So far, so good!

So far, so good

ANGER

Norman Adams was asked for his view on the first year of Northampton’s Borough Councils ALMO (Northampton Partnership Homes)

This is just one year in to what is a 15 year journey for our housing , it reminds me of a man who fell off a 15-story building. As he was falling, people on each floor kept hearing him say, So far, so good.”  I THINK many have a cautious optimism… more barriers have to be overcome yet. And of course the government seems to be doing all in its power to UNDERMIND any council that still as a Housing Revenue Account (of which Northampton is one).

Next Year

The government’s cut of social housing rent by 1% a year for four years will come as a welcome change to council tenants used to above-inflation increases. However, what we gain in lower rent we may lose in a reduced service.

We now know that the Housing Revenue Account has taken a £20.5m hit

We know that the Management fee paid to the ALMO (Northampton Partnership Homes) as taken a £10m reduction

The consequence of this will be?

Northampton Tenants’ via its Tenants’ Panel will need to find out just what scaling back on expectations given to them will be cut or amended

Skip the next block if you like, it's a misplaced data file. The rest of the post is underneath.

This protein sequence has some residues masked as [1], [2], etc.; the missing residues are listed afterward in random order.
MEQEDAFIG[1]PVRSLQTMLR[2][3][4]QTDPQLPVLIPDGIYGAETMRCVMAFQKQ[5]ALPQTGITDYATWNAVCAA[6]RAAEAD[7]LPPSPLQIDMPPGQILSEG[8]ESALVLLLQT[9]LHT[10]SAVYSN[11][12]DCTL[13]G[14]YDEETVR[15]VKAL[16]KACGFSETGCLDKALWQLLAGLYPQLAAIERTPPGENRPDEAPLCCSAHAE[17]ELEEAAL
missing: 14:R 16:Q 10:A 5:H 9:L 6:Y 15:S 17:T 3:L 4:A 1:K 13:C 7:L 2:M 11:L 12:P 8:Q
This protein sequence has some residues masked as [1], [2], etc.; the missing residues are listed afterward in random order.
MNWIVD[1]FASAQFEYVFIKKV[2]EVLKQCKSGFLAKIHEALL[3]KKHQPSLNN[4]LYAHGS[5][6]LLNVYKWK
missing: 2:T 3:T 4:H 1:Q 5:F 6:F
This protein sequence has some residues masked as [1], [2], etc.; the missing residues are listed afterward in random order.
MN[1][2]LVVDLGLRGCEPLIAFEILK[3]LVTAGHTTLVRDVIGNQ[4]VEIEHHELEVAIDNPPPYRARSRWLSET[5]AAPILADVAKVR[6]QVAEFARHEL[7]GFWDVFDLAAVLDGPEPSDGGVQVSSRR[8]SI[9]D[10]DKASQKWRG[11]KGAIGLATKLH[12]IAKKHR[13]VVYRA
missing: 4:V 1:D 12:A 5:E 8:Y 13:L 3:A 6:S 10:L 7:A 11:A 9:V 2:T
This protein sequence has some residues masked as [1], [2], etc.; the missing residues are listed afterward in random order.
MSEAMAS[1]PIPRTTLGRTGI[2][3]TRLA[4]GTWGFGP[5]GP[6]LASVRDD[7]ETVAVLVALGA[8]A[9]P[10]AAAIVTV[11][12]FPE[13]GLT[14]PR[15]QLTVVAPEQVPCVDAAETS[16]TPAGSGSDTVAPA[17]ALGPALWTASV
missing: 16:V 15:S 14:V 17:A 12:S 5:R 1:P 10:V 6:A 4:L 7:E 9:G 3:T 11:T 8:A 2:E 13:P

While I’m not advocating a return to higher rents, there’s another solution:this link will take you to Defend Council Housing views on what needs to be done  NoHousingBill_web

It gives more detail on why we need to write off some of the historic debt councils are required to pay back to government.

When a new self-financing system was introduced in 2012, the so-called national housing debt – clocked up from social housing builds across the country – was redistributed between councils. This resulted in 136 councils being given extra debt totalling £13bn; each local authority’s share was dependent on their predicted income and[i]Northampton’s was £193m. Tenants’ rents are used to pay off this debt and the interest charges.

But this debt was the product of creative accounting by the Treasury rather than actual borrowing. The debt for each council was calculated, in large part, on the basis of estimated rent income over the 30-year business plan.

 

 

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